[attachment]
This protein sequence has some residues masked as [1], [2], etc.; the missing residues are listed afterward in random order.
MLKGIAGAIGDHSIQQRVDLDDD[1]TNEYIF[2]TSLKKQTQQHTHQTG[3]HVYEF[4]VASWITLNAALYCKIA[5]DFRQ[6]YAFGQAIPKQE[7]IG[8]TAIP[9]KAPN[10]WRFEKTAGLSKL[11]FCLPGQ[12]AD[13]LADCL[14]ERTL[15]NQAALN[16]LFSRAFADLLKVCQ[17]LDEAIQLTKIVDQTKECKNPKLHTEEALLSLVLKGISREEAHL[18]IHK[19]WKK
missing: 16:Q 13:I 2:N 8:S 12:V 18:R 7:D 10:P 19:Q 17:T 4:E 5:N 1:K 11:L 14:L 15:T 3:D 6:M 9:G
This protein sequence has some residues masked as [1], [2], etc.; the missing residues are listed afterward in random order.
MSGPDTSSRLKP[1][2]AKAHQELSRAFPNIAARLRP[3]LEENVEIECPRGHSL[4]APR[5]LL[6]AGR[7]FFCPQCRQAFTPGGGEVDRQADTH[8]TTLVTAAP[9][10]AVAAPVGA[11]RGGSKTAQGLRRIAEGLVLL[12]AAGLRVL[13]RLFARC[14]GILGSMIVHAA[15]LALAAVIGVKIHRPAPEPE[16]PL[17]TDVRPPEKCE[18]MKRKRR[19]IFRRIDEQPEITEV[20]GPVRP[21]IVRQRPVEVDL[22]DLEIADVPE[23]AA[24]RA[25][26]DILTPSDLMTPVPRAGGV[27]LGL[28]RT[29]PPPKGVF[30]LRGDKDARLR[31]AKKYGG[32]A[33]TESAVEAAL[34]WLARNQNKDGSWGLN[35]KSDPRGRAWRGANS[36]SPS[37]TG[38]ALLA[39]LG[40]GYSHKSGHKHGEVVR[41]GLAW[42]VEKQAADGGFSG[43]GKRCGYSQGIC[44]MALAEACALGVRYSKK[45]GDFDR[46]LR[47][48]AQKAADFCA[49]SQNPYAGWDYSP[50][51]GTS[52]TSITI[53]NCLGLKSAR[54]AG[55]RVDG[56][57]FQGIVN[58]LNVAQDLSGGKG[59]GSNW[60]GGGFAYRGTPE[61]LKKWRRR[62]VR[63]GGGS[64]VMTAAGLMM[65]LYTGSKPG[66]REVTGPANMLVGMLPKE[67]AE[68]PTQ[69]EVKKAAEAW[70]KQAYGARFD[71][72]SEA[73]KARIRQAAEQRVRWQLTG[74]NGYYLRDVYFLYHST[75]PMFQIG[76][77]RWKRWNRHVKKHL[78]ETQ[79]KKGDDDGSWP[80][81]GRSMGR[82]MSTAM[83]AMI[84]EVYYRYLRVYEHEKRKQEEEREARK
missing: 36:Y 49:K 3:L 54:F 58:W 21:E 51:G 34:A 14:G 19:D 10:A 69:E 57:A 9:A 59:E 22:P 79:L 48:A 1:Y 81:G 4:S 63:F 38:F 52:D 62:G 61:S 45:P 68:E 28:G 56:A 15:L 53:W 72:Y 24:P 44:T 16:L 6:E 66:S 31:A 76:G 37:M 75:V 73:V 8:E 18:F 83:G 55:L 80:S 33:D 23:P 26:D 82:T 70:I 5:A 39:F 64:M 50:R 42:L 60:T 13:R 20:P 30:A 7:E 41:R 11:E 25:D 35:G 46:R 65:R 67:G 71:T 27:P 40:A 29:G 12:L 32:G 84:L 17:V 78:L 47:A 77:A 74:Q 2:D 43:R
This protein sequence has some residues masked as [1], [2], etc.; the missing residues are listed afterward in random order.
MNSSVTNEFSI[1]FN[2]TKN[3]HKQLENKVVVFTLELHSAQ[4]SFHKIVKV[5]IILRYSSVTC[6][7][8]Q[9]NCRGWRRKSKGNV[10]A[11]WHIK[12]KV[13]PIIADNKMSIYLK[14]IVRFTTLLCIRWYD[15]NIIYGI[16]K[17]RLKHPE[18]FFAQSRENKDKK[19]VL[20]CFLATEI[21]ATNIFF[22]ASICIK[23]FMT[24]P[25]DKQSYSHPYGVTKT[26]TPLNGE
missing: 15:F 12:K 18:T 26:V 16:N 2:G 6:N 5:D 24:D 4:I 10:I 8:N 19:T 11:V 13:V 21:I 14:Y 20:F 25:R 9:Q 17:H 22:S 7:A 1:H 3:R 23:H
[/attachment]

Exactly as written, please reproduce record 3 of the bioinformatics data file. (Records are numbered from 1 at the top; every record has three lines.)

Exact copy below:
This protein sequence has some residues masked as [1], [2], etc.; the missing residues are listed afterward in random order.
MNSSVTNEFSI[1]FN[2]TKN[3]HKQLENKVVVFTLELHSAQ[4]SFHKIVKV[5]IILRYSSVTC[6][7][8]Q[9]NCRGWRRKSKGNV[10]A[11]WHIK[12]KV[13]PIIADNKMSIYLK[14]IVRFTTLLCIRWYD[15]NIIYGI[16]K[17]RLKHPE[18]FFAQSRENKDKK[19]VL[20]CFLATEI[21]ATNIFF[22]ASICIK[23]FMT[24]P[25]DKQSYSHPYGVTKT[26]TPLNGE
missing: 15:F 12:K 18:T 26:V 16:N 2:G 6:N 5:D 24:D 4:I 10:I 8:N 19:T 11:V 13:V 21:I 14:Y 20:F 25:R 9:Q 17:H 22:S 7:A 1:H 3:R 23:H